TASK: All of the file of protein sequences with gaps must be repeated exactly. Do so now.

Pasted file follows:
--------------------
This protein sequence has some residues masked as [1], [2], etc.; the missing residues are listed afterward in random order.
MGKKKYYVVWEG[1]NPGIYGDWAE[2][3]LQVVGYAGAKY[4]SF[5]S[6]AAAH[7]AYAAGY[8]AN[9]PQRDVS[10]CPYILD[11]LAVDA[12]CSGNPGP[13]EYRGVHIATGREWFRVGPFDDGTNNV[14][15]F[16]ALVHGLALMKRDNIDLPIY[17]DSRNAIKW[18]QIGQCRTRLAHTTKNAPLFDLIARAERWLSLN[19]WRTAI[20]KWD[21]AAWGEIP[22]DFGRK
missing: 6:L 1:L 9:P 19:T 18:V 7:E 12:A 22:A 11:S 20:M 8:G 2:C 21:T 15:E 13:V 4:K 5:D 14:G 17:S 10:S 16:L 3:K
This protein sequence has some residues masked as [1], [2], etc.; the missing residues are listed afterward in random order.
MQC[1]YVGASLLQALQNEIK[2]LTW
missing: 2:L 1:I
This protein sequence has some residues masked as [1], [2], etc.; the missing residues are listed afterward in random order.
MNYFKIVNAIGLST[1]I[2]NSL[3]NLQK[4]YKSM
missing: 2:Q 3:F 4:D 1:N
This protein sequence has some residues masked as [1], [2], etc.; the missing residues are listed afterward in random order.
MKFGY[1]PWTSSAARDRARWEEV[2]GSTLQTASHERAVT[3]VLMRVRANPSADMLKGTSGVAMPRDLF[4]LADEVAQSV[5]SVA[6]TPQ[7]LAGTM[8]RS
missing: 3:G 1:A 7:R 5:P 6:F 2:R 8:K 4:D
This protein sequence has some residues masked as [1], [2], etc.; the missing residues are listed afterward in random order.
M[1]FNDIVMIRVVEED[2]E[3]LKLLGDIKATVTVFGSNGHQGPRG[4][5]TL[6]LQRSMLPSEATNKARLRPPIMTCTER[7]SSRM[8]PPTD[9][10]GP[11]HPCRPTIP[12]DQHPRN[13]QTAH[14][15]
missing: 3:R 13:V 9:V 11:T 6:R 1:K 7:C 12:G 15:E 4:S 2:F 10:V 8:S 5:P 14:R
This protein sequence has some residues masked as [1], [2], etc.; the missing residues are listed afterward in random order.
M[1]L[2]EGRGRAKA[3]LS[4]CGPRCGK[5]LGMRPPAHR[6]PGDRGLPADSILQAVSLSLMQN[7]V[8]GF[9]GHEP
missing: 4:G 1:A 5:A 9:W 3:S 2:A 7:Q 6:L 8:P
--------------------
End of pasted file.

This protein sequence has some residues masked as [1], [2], etc.; the missing residues are listed afterward in random order.
MGKKKYYVVWEG[1]NPGIYGDWAE[2][3]LQVVGYAGAKY[4]SF[5]S[6]AAAH[7]AYAAGY[8]AN[9]PQRDVS[10]CPYILD[11]LAVDA[12]CSGNPGP[13]EYRGVHIATGREWFRVGPFDDGTNNV[14][15]F[16]ALVHGLALMKRDNIDLPIY[17]DSRNAIKW[18]QIGQCRTRLAHTTKNAPLFDLIARAERWLSLN[19]WRTAI[20]KWD[21]AAWGEIP[22]DFGRK
missing: 6:L 1:L 9:P 19:T 18:V 7:E 12:A 22:A 11:S 20:M 8:G 2:C 21:T 15:E 13:V 4:K 5:D 14:G 17:S 10:S 16:L 3:K
This protein sequence has some residues masked as [1], [2], etc.; the missing residues are listed afterward in random order.
MQC[1]YVGASLLQALQNEIK[2]LTW
missing: 2:L 1:I
This protein sequence has some residues masked as [1], [2], etc.; the missing residues are listed afterward in random order.
MNYFKIVNAIGLST[1]I[2]NSL[3]NLQK[4]YKSM
missing: 2:Q 3:F 4:D 1:N
This protein sequence has some residues masked as [1], [2], etc.; the missing residues are listed afterward in random order.
MKFGY[1]PWTSSAARDRARWEEV[2]GSTLQTASHERAVT[3]VLMRVRANPSADMLKGTSGVAMPRDLF[4]LADEVAQSV[5]SVA[6]TPQ[7]LAGTM[8]RS
missing: 3:G 1:A 7:R 5:P 6:F 2:R 8:K 4:D
This protein sequence has some residues masked as [1], [2], etc.; the missing residues are listed afterward in random order.
M[1]FNDIVMIRVVEED[2]E[3]LKLLGDIKATVTVFGSNGHQGPRG[4][5]TL[6]LQRSMLPSEATNKARLRPPIMTCTER[7]SSRM[8]PPTD[9][10]GP[11]HPCRPTIP[12]DQHPRN[13]QTAH[14][15]
missing: 3:R 13:V 9:V 11:T 6:R 1:K 7:C 12:G 15:E 4:S 2:F 10:V 8:S 5:P 14:R
This protein sequence has some residues masked as [1], [2], etc.; the missing residues are listed afterward in random order.
M[1]L[2]EGRGRAKA[3]LS[4]CGPRCGK[5]LGMRPPAHR[6]PGDRGLPADSILQAVSLSLMQN[7]V[8]GF[9]GHEP
missing: 4:G 1:A 5:A 9:W 3:S 2:A 7:Q 6:L 8:P